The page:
After the discovery, officials visited more than 200 homes in a door-to-door effort to determine if private wells had been contaminated. Along the way, they warned residents to stop using the wells for safety reasons, according to documents contained in the papers of former U.S. Congressman Dave Obey, who represented Wisconsin for decades. One month into the initiative, a city employee discovered a 20-year-old homemade well dug into a basement floor in the 100 block of East Thomas Street. Inside was a pool of water with several inches of Penta floating on top, according to Marathon County Health Department documents. A second well was also found, this time in the 1400 block of Cleveland Avenue. And a third well was found in the 100 block of Edwards Street.
All three wells showed significant contamination, according to the DNR. The level of Penta in the basement well was exceptionally high, at 2,600 mg/l. A July 15, 2986 letter from the DNR’s Gary Kulibert to Howard Dolce of SNE requested that the private well also be tested for dioxin, but there is no indication that such testing ever took place.
Attempts to reach the residents from 1986 at each of the properties listed failed; both renters listed in city documents died of cancer-related illnesses, according to their obituaries.
A short time after the discoveries were made, then-Utlilities Director Joe Gehin alerted the DNR and the Marathon County Health Department about the wells. In his report, obtained by Citizens for a Clean Wausau and provided to Wausau Pilot and Review, Gehin told city officials the wells weren’t used for drinking. But they were used for watering lawns and gardens, which experts say likely spread the contamination further throughout the neighborhood. But despite contaminated water being routinely used to water lawns for decades, there is no record of surface soils ever being performed on those properties to assess the danger.
Public records show Gehin, who later became a member of the same city council that approved the Thomas Street project, expressed extreme disappointment that SNE officials discharged groundwater waste from Penta monitoring wells directly into the city’s sewer system without the city’s permission. In his March 30, 1987 memo, Gehin stated that the DNR knew about these events but failed to notify the proper authorities. What’s more, Gehin said then that staff did not understand the “hazard associated with this type of contaminant” and discusses its “serious nature.”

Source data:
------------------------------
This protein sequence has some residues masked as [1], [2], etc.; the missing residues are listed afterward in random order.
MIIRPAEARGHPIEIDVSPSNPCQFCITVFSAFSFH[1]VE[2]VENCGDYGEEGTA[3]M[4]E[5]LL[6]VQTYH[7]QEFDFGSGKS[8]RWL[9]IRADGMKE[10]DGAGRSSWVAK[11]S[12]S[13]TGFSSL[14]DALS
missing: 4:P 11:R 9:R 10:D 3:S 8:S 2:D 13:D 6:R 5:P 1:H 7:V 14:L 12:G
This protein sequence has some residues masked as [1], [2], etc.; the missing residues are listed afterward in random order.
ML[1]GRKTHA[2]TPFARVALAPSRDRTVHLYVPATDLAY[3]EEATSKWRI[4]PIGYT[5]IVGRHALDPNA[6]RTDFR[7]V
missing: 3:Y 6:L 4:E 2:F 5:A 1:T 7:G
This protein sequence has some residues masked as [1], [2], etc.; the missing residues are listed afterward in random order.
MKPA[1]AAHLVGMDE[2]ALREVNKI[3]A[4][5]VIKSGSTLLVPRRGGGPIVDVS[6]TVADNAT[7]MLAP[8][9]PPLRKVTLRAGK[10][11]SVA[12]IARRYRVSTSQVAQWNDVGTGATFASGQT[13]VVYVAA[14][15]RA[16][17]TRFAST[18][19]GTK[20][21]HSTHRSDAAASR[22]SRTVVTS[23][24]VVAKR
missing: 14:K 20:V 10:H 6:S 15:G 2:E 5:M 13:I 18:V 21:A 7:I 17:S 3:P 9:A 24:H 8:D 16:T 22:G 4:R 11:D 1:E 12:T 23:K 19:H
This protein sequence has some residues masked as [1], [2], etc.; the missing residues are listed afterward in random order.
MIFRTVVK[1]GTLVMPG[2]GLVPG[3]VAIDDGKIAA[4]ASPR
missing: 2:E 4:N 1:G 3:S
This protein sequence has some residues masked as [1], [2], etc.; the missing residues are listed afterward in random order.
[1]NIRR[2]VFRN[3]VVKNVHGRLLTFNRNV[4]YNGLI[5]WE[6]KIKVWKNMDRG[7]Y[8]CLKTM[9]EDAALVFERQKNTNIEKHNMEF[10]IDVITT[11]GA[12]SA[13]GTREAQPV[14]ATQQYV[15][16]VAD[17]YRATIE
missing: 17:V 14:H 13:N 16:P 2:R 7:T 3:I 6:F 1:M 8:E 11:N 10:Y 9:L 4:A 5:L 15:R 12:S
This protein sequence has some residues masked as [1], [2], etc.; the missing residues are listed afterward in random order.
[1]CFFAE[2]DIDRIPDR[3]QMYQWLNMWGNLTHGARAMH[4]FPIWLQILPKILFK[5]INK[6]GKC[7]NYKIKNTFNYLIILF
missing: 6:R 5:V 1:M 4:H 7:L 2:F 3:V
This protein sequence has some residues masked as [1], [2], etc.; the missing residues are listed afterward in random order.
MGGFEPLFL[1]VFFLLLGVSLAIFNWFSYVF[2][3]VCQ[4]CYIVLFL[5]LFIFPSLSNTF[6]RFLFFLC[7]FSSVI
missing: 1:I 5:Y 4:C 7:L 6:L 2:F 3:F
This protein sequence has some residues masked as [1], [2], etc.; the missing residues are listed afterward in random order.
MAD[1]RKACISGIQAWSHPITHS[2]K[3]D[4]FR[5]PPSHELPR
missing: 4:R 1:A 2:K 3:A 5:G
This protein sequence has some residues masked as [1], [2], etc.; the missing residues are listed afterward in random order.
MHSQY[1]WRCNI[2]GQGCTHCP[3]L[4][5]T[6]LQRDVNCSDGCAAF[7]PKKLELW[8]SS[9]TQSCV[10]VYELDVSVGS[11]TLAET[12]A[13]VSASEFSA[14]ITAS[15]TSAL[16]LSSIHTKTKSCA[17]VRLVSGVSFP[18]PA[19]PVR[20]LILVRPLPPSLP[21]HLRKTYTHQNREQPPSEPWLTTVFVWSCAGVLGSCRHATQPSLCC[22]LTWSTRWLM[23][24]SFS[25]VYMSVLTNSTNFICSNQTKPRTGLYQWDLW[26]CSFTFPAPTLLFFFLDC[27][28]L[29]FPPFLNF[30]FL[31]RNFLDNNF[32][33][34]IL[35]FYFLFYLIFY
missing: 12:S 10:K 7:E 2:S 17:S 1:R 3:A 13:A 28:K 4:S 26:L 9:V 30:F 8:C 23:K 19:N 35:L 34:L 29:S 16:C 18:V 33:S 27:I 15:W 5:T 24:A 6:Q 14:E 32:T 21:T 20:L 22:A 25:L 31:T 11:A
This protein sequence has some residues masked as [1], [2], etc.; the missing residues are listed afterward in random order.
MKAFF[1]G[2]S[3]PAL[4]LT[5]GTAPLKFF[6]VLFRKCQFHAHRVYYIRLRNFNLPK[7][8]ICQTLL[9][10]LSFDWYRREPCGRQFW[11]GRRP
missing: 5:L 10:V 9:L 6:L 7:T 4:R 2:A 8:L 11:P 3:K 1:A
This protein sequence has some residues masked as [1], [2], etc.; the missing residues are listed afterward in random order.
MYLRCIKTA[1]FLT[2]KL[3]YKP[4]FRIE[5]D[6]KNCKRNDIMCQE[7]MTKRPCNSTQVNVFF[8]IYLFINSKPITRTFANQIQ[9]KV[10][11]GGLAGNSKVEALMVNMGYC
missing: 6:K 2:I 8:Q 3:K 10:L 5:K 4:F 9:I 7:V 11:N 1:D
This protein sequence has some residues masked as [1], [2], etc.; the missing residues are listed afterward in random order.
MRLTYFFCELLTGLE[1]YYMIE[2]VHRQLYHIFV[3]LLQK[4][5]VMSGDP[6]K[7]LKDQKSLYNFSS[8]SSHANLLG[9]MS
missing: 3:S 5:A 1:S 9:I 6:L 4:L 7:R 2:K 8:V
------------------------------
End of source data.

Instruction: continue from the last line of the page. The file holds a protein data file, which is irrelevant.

Concerns about SNE groundwater contamination were serious enough in 1989 to temporarily halt construction of the new wastewater treatment facility.The delay was prompted by the discovery of a contaminated pool of underground water that state officials feared could leak into the area’s groundwater if construction continued.
Construction eventually resumed. But less than two years later, in June 1991, a full 50 percent of Wauleco’s Penta-extraction waste started being sent to the Wausau Waterworks system. Today, the EPA is still grappling with the environmental impacts of that decision and is still monitoring Penta levels in the Wisconsin River.
Curiously, in August, 2018, Wausau Water Works data obtained from the EPA shows the highest spike of Penta in roughly four years. The outfall, according to city documents, discharges into the west bank of the Wisconsin River, a quarter mile downstream of the Thomas Street Bridge.
Toxic waste removal: What can we learn from other sites?